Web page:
Safer Internet Day #SID2015, Tuesday, February 10, 2015
Tuesday, February 10, 2015 - 10:40 AM
Sex Crimes: 416-808-8500
Today is Safer Internet Day and the Toronto Police Service would like to remind parents, teachers and children of the need to remain vigilant online for those who may want to take advantage of our vulnerable youth. The Internet provides many excellent learning opportunities for children. It can also open a door for predators to exploit and abuse our children.
All devices and most sites or applications have a multitude of safety settings that can easily be turned on or off. Take a minute to review the setting options and determine if they are age appropriate. A geo location setting can be useful and actually required for some applications to work, however, it can also lead a predator right to your front door.
The Toronto Police Service has also has been working with the Canadian Centre for Child Protection to distribute educational material on the issue of Self Peer Exploitation (also known as “Sexting”). A resource guide is available for schools, families and police officers to help with this complicated and difficult area of concern. Over the last year, this type of occurrence has increased significantly and we find the best way to battle its surge is through education.
“In the last few years, the issue of adolescent sexual victimization has become a growing concern for parents, school personnel, and law enforcement across Canada,” says Signy Arnason, Associate Executive Director of the Canadian Centre for Child Protection. “We are very grateful for the support we receive from Toronto Police Service in helping to ensure that parents, educators and youth have access to critical resources for pre-empting some of the serious issues facing young people today.”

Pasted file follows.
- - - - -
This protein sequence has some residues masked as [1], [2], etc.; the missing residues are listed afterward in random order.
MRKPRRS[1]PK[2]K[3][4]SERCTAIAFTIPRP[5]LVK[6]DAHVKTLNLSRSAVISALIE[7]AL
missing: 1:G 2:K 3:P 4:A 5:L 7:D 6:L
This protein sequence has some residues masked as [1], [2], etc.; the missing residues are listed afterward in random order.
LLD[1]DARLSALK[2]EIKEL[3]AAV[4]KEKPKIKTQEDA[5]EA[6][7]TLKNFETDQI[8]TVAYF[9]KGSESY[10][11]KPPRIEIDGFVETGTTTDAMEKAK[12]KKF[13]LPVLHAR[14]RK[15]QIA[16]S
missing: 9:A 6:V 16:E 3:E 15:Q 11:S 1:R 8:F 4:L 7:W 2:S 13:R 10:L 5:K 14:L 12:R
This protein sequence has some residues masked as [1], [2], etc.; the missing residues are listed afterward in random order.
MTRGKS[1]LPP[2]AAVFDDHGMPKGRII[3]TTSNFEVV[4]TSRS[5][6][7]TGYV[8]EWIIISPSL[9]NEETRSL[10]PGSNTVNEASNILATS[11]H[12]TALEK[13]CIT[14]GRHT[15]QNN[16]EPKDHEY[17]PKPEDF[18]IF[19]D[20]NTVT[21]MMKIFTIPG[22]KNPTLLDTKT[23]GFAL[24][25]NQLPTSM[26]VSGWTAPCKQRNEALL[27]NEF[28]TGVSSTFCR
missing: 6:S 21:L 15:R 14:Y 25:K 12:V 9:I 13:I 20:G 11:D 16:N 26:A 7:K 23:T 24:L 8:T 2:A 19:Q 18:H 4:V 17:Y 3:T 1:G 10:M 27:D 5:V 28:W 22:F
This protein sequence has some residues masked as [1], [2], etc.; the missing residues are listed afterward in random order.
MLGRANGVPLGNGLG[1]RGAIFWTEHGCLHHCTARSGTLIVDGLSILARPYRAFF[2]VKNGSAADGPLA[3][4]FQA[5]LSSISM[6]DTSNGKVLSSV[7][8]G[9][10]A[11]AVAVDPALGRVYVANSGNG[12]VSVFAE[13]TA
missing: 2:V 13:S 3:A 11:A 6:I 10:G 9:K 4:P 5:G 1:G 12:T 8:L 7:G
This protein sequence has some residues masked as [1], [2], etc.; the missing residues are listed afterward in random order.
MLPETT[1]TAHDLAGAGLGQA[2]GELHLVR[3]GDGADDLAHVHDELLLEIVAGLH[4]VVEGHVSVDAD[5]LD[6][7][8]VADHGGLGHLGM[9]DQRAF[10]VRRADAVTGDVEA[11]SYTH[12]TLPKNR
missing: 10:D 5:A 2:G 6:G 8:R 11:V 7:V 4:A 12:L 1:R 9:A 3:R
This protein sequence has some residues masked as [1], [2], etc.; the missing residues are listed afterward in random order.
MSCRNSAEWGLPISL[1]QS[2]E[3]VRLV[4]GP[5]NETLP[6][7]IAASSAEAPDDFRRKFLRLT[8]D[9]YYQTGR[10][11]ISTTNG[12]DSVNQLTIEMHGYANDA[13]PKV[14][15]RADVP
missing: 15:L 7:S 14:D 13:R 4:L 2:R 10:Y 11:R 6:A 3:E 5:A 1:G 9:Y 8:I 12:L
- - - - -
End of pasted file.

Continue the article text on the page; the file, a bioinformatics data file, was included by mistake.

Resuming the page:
The impact that “sexting” has on our youth is evident. They are affected emotionally, socially and sometimes face criminal consequences. Parents/guardians need to talk to their children about healthy/unhealthy relationships, personal boundaries, their online activity and the risk of taking sexualized images.
On this day, where the emphasis is on Internet safety, we need to take an interest in our kids’ online world. It’s a world that is not native to some of us but our kids were born into it so we have to CATCH UP. What devices are they using? What sites/apps are they using? What type of settings can be activated and /or disabled to make their online world safer? Are they aware of password security? Who are they talking to online? Do they have some strategies to get out of uncomfortable situations online?
Our most fundamental responsibility as a society is to protect our children from those who would do them harm. Let’s all work together to keep our kids safe.
For more information or resources view the following links:
For more news, visit TPSnews.ca.
Constable Jenifferjit Sidhu, Corporate Communications, for Detective Constable Michele Bond